And that’s where the book really excels. Litchfield connects design goals to tips and tricks of thoughtful construction, so much that I think architects and contractors need to read this book as much as dreaming homeowners. He’s an advocate of “wet” bathrooms, a classy way of making small bathrooms luxurious, which have mostly been ignored by developers of ADUs; he also gives good tips for the all-important art of soundproofing. Nothing ruins one’s sense of privacy and independence more than hearing someone flush the toilet on the other side of the wall.
In short, the book emphasizes that ADUs can and should be high-quality dwellings, despite—or perhaps because of—their diminutive size. And I say Amen!
The book’s abundant and fetching photos reinforce this point forcefully. In fact they are so fetching, so artfully lit, shot, and cropped that they make some rather small spaces feel gigantic. Of course the architectural designs are meant to do this; the photographer has taken advantage of good design. But when I compare the floor plans to the photographs, it’s clear that in a lot of cases the camera has been posted in an extreme corner of the room, or some other place where no set of human eyes will ever be. (Unless they’re crawling up to open some high corner cabinet. Which is not impossible if there are cookies.) So there is a bit of deception going on in the photos.
I suppose it would be undignified and cheap of me to complain about the second kind of white lie contained in the photographs, because it’s something that is in practically every design book and magazine. It’s not the author’s fault.
But what the heck! This is a blog!
In short, the photos are gorgeous, but show no sign of life. The spaces are vacant, without a spot of dust, a dropped sweater, a coffee cup, or any evidence that anyone is living there. While it’s part of the “design” genre, that style is particularly wrong for a book about small dwellings, because as anyone who has actually lived in one knows, they get messy quickly. (They also clean up quickly.)
For an antidote to this kind of picture, see Little House On A Small Planet by Shay Salomon, photos by Nigel Valdez. I reviewed the first edition and I trust the current one isn’t too different. Valdez, who can take pictures as pretty as anybody’s, also allows us to see the gritty, undesigned aspects of living in these dwellings, even including the sense of crowding one may occasionally experience if there are too many people there.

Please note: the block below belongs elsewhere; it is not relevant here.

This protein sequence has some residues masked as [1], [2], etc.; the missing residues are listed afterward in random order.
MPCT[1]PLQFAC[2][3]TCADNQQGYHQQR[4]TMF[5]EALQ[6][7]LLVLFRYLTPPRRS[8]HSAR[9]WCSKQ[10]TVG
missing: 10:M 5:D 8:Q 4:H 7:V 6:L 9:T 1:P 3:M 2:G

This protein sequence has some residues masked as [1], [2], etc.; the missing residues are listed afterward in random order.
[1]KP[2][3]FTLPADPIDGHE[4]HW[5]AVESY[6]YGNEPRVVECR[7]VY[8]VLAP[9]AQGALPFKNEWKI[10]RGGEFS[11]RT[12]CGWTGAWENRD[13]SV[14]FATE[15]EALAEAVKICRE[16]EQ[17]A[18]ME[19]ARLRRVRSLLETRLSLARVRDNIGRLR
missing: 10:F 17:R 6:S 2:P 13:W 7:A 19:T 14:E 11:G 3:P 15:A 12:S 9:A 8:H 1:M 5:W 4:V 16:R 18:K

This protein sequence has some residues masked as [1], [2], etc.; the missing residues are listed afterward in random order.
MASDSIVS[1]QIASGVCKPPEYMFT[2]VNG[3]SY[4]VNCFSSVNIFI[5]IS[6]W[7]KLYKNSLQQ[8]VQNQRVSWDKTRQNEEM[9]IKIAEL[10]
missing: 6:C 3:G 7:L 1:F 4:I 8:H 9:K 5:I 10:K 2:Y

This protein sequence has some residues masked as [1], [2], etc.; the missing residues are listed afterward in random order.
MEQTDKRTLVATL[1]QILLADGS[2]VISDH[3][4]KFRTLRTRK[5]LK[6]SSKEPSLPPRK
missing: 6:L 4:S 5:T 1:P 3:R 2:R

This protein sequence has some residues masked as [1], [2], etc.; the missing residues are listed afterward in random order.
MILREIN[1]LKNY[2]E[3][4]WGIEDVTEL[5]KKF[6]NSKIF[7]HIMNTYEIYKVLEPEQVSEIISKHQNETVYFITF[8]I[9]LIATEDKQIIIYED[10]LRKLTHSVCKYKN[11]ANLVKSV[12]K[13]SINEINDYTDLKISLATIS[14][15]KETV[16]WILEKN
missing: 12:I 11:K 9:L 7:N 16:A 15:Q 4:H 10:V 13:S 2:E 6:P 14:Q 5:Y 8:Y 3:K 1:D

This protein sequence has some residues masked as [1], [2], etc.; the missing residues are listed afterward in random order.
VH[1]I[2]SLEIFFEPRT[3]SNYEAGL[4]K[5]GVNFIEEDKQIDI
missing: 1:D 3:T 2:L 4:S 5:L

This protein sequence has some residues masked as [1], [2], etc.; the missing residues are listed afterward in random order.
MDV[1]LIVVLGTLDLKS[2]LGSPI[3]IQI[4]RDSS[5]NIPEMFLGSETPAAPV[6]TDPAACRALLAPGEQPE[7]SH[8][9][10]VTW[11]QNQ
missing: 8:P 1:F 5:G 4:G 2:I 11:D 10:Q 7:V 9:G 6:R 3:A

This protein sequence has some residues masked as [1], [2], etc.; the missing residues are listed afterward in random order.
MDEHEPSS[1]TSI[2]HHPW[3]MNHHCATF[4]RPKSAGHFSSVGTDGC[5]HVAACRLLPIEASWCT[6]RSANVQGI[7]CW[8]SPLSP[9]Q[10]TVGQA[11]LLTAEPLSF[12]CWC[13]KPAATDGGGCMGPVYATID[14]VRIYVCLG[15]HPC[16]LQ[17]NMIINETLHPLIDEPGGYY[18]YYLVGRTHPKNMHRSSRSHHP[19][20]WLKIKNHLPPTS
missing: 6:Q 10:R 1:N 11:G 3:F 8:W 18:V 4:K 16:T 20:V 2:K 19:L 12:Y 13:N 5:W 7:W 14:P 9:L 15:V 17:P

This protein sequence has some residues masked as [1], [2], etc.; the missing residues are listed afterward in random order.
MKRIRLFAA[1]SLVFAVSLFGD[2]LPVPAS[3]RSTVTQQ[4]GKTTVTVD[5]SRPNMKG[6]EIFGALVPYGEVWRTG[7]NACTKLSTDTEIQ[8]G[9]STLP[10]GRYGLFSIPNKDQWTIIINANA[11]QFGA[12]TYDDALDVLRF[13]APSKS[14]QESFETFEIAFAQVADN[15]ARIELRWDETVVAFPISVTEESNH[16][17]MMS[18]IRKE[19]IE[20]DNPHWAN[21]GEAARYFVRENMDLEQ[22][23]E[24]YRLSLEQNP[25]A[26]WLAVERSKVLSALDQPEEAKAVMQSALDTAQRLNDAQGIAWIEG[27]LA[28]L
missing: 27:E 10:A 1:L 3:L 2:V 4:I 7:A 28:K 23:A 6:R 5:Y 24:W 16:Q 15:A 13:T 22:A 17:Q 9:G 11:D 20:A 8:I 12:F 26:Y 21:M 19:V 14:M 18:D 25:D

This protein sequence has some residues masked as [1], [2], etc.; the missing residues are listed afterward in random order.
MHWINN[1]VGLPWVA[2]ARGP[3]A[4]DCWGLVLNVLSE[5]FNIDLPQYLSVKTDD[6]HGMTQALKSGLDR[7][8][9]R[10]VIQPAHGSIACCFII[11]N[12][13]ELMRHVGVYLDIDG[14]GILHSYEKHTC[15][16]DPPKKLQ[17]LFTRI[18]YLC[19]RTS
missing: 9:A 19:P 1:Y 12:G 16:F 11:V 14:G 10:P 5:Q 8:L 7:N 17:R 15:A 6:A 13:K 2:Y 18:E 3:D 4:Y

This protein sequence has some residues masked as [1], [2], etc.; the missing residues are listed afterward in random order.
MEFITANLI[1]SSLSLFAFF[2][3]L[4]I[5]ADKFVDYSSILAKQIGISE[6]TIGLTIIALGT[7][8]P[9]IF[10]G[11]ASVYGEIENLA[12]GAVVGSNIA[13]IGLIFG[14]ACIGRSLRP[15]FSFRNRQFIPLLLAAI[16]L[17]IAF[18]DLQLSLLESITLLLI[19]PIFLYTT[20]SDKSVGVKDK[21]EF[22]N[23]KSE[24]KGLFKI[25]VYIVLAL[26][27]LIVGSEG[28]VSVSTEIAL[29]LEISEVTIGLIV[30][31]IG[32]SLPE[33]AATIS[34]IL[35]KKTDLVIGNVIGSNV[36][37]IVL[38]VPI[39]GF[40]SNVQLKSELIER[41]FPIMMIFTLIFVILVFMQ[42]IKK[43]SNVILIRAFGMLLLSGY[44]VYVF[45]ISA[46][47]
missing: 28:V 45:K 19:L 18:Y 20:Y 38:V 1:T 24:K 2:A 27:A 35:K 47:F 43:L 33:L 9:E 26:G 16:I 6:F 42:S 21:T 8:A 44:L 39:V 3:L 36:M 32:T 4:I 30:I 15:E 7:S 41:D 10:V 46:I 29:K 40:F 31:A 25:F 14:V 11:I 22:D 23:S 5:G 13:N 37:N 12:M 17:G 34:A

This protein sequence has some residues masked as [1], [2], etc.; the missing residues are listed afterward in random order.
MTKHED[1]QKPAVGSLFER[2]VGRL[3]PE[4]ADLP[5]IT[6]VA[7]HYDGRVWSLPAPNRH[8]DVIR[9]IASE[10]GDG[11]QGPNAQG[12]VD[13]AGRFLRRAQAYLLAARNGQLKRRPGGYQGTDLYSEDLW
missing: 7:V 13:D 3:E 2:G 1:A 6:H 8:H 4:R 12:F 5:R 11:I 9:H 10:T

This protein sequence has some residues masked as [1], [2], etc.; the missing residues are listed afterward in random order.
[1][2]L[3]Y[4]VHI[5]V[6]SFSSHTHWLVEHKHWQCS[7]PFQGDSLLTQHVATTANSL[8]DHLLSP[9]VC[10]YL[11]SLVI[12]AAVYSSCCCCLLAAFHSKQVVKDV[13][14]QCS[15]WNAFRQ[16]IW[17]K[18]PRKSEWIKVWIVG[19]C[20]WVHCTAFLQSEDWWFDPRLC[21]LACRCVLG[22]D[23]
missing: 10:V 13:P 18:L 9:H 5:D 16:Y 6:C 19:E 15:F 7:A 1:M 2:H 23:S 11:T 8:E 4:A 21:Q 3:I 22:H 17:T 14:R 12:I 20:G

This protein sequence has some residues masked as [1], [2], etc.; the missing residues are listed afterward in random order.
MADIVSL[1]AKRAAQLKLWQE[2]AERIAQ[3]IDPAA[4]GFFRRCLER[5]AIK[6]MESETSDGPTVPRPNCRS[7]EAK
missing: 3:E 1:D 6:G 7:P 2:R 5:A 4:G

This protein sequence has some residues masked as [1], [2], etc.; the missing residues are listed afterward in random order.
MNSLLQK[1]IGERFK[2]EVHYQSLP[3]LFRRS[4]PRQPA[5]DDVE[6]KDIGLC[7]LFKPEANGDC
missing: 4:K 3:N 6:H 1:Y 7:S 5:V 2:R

Little House On A Small Planet is an interesting contrast for another reason as well. Author Salomon includes expenses for most of the projects. Meanwhile In-laws, Outlaws, and Granny Flats studiously and systematically avoids the subject of money. No budgets are given for any of the projects, as far as I can tell, and many of them look quite pricey, given the degree of craft and some unusual systems.
Now as an editor I understand the argument against including budgets. Costs date the book. They change from time to time and place to place, and besides, every reader’s own project will be unique.
But that decision makes the book less useful to readers. As the author so correctly notes near the beginning of the book, the opportunity for income from rent is one of the main reasons to develop an ADU. Anyone who cares about making a little extra money from rent is going to care about how much the project costs. Running down the budgets for, say, half a dozen projects, would have done a fair amount to give readers a sense of where the expenses come from.
Despite all these complaints, In-Laws, Outlaws, and Granny Flats is quite a valuable orientation and “wish book”. Buy this and Little House On A Small Planet together, and you’ll have a really rich set of examples to draw from.